Print this articlePrint this article

Written by Joe Hass
FF airplane returns as an RC model
Product Review
As seen in the June 2018 issue of
Model Aviation.


Wingspan: 20-3/16 inches
Wing area: 110.8 square inches
Flying weight: 5.6 to 6.75 ounces
Three channels: Rudder, elevator, and throttle
Price: $46.98


• It is a complete kit.
• Propeller, motor, ESC, and servos are available directly from Retro RC.
• The airplane is totally cute.
• It is a quick build.

The Ebenezer is a gentle flier that can also be quite aerobatic. It can be flown indoors in larger venues such as a basketball court.

Bonus Video

Product Review

The Ebenezer was originally designed and published in the April 1958 edition of the British Aero Modeller magazine. (Yes it is spelled correctly. It is the Queen’s English.) It was an all-sheet wood, low-performance Free Flight (FF) model. Fast-forward 60 years, mix in laser cutting, micro RC equipment, LiPo batteries, and brushless motors, and you have the makings of a simple-to-build, fun project that can best be described as a Cartoon Scale flying machine. It flies well, indoors or out.

Thanks to Mark Freeland of Retro RC for finding this treasure and working through all of the details to create a fine kit. This is a great project if you are new to building and finishing with balsa wood. In addition to the 10-page instruction manual that is filled with pictures and text, there are detailed plans.

Two versions are available. The Limey is the British version with rounded wingtips. The Hun is the German version with scalloped trailing edges and a distinct resemblance to the Fokker D. VII. Jigs and fixtures that will help you with this and other construction projects are in the Retro RC catalog. A package that includes the propeller, motor, ESC, and 3.7-gram servos is also available from Retro RC.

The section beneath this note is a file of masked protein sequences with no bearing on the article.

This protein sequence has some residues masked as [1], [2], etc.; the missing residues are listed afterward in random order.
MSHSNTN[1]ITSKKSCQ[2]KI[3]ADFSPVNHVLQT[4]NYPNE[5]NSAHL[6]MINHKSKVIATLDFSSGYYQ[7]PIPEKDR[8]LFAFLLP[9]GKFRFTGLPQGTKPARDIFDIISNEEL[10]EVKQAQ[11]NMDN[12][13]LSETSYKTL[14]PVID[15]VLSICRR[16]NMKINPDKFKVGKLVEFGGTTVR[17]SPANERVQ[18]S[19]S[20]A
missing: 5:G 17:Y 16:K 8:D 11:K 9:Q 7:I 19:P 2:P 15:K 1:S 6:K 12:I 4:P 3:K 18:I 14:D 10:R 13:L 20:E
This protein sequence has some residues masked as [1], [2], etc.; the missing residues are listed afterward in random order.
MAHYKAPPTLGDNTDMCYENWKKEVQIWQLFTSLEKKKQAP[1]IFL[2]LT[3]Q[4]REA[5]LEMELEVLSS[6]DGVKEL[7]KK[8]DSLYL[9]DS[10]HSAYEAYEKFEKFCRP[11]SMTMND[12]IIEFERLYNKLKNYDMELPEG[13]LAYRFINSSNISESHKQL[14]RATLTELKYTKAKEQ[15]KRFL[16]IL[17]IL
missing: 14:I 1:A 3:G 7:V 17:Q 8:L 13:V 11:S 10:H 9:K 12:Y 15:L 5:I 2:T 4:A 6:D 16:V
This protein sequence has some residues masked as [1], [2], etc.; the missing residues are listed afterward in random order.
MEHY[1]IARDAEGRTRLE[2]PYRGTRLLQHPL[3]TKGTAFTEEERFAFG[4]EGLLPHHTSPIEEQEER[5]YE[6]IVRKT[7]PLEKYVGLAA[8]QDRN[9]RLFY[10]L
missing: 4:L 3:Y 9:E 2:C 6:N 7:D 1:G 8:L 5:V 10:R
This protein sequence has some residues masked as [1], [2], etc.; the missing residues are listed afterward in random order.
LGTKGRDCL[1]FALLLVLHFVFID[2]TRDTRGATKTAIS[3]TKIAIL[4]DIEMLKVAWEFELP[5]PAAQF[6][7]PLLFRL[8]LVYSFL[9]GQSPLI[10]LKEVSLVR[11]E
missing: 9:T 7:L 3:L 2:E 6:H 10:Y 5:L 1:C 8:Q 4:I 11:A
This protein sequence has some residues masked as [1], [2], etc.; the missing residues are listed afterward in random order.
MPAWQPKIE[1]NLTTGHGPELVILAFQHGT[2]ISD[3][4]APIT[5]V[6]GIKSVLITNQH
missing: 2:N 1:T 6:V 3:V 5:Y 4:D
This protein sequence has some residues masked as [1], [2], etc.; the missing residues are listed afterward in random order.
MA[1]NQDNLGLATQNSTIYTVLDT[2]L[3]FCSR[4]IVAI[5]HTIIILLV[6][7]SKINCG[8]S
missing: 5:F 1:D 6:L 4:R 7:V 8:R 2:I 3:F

The competed major assemblies are ready for finishing.

Construction starts with the wings—joining the center sections with each wing panel. Laser-cut hardwood and balsa parts make alignment easy. Simply make sure that you prop up each wing panel as directed to get the proper dihedral in all four panels.

Although I used CA glue, the recommended epoxy would make a more durable joint. Thin fiberglass on the joint will further reinforce the wing joints. A quick once-over with fine sandpaper smooths the surfaces and rounds the leading and trailing edges.

The fuselage is the most complicated, yet it is easy thanks to the laser cutting and instructions. The detailed manual is full of tips to make construction even easier. Resist the desire to sand anything until you are instructed to do so. Work begins with attaching the vertical stabilizer, top wing pylon, and balsa windshield. A neat technique for centering the items is included in the instructions.

Pylon reinforcements are added, along with firewall reinforcements that set the proper right thrust and downthrust. The firewall is assembled from three pieces of plywood that will eventually house the prebent landing gear. Epoxy is again the preferred adhesive to hold the firewall in place.

To gain enough room for the servos and receiver, balsa cheeks are added to each side of the basic fuselage. There is a specific left-side and right-side cheek. There is also a beautiful laser-cut, thin plywood hatch that is held in place with magnets. Thin CA is the preferred adhesive here. Aliphatic adhesives such as Titebond can work as well.

After the cheeks are completed and attached to the main fuselage, the upper and lower wing platforms are glued in place. The wings are attached with rubber bands. Dowels are supplied for both locations. Make sure you install the half dowels that hold the wings centered.

The included wheels are built up from a plywood core with balsa sides and plywood disks for the bearing surface. The wheels are cleverly built—actually glued—on a 1/16-inch drill bit to aid in alignment. When the bit is placed in a drill motor, you can sand the wheel to a pleasing shape. After mine were sanded, I pressed a sharpened #2 pencil into the wood to create a “tire” outline.